The UGLY: My scars, my peeling skin, my growing waistline….I’ve been meaning to get to the gym for 2 weeks now and haven’t been able to due to my work schedule, my daughter’s field hockey games/practices 6 days/week, or me being sick and/or exhausted.

The GOOD? As Clarice in “Rudolph the Red Nosed Reindeer” once said, “There’s always tomorrow for dreams to come true. Tomorrow is not far away.” I have to stop beating myself up and realize I JUST finished radiation treatment and still have one more surgery to go. I’m not going to feel better overnight.

The BAD: I keep getting woken up by hot flashes due to chemo induced early menopause (I know, TMI for some, but for the newbies out there, this is what you can expect).

The GOOD? “This too shall pass” and at least I won’t have to go through it when I’m 55+.

The BAD: Numbness in my fingers and toes still plagues me.

The GOOD? It doesn’t last long and is getting less and less frequent.

The UGLY Truth: The dark shadow of “recurrence” still haunts me, which I hear is a common fear among survivors.

The GOOD: My new Medical Oncologist said that even though I can’t take any post-chemo drugs because I’m Triple Negative, there are things I can do to help prevent recurrence:

1. Exercise for 30 minutes 5 days a week.
2. Avoid alcohol
3. Stay away from animal fats and processed meats
4. Reduce stress

I’ve got 2 & 3 under control but I still need to work on 1 & 4. I will get there…baby steps….little by little.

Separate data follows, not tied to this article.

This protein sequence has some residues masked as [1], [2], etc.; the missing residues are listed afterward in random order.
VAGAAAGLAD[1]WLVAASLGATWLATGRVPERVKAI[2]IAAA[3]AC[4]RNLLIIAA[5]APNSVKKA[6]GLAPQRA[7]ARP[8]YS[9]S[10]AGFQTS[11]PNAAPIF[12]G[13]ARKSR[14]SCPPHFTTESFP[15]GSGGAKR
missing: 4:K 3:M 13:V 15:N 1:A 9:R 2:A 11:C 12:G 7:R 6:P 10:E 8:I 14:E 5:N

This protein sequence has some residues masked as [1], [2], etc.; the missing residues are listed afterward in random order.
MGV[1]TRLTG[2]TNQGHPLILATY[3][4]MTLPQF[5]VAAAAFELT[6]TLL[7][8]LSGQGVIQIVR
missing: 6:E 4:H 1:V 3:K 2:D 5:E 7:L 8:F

“Drag your thoughts away from your troubles… by the ears, by the heels, or any other way you can manage it.” ~Mark Twain

CLICK HERE to support my breast cancer battle on Go Fund Me.

#MyLeftBoob Radiation #26: It Takes a Village of Vikings and Warriors to Battle Breast Cancer

Screen shot 2015-10-12 at 1.13.45 AMMy brother (center with viking hat) and my middle son (on the right) modeling the awesome Wendy’s Warriors tee shirts, designed by Lisa Kosarko Setaro. The crazy dude on the left is our good friend Shadow who came out last April for Relay for Life to support me in my fight.

I sit writing this update propped up on 8 fluffy pillows under my arms and neck and one firm one on my lap for the MacBook. I just popped a pain pill and am waiting for it to do its job, in extreme pain under my arm and chest from radiation burns.

Just yesterday I was enjoying a nice visit with two of my four sisters, our kids, my dad and his girlfriend. It’s been years since we were all together, since my sister has given up her footloose and fancy free glamorous life of yachting. Juuuust kidding! She actually did just come back from a decade on a yacht, but it was far from glamorous. She worked her butt off as an executive chef on a one of the world’s largest yachts and, after my cancer diagnosis, decided to return to dry land for good to be close to our family and I’m so happy she’s here.

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So, like an annoying aunt, I made us all take a lot of pictures. Life is short. Life is unpredictable. You never know what tomorrow holds. We ate like kings, danced like fools and acted like, for a brief moment, I wasn’t battling the evil demon. And it was good.

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And then…BAM! Reality slapped me in the face like a jealous girlfriend. You’re not allowed to have fun, it said. You’re supposed to be giving all your attention to me. I hate for my kids to see me cry but I couldn’t help myself tonight. The pain was awful. I’m sick of not being able to function normally. Imagine you have a horrendous sunburn and you’re forced to go back into the sun over and over, the very thing that caused your burn. Not fun. But it’s almost over.